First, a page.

Topping the list: meal and rest period penalties. They explain:

"This is the current favorite claim of plaintiff's class action attorneys in California. A 2001 statute imposes substantial penalties on employers who do not comply with very technical regulations concerning the timing and duration of employee lunch and rest breaks. ... The aggregate liability that can result over time was aptly demonstrated by a 2005 jury verdict in a meal and rest break class action against Wal-Mart that awarded over $192 million in penalties and punitive damages."

If $192 million in penalties grabs your attention, then visit InhouseBlog for the rest of the list.

Posted by Robert J. Ambrogi on June 28, 2006 at 12:51 PM | Permalink

And U.K. Law Firm of the Year Is ...
(Drum roll please.) Clifford Chance. It was honored last night as U.K. law firm of the year during "a sparkling event" hosted by the U.K. magazine The Lawyer. The magazine reports:

"Freshfields Bruckhaus Deringer was the other big winner of the night, picking up prizes for Banking/Restructuring Team of the Year, M&A Team of the Year and Pro Bono Team of the Year."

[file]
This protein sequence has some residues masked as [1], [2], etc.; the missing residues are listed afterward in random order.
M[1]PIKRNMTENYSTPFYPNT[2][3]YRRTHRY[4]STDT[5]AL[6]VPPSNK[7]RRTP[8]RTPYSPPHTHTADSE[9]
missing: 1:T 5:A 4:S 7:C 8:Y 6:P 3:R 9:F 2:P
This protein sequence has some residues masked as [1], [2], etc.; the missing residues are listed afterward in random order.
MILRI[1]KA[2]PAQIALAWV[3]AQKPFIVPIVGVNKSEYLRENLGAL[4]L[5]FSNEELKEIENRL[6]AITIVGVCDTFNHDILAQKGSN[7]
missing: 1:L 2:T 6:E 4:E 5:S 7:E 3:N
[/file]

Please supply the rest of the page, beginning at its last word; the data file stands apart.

The Lawyer named DLA Piper Rudnick Gray Cary as Global Law Firm of the Year and Simpson Thacher & Bartlett as U.S. Firm of the Year.

Here is the full list of winners of The Lawyer Awards 2006.

Posted by Robert J. Ambrogi on June 28, 2006


Wednesday, June 21, 2006



Washington -- La Oficina de Programas de Información Internacional del
Departamento de Estado anuncia la publicación de un nuevo número del
periódico electrónico en español Agenda de la Política Exterior de Estados
Unidos, que se titula "Acontecimientos importantes en las relaciones
exteriores de Estados Unidos (1900-2001)" y que está disponible en la web

Este número presenta al público internacional de estudiantes de secundaria
y universidad, así como a otros interesados, importantes acontecimientos
del siglo XX que configuración las relaciones exteriores de Estados Unidos.

El periódico electrónico contiene artículos de importantes historiadores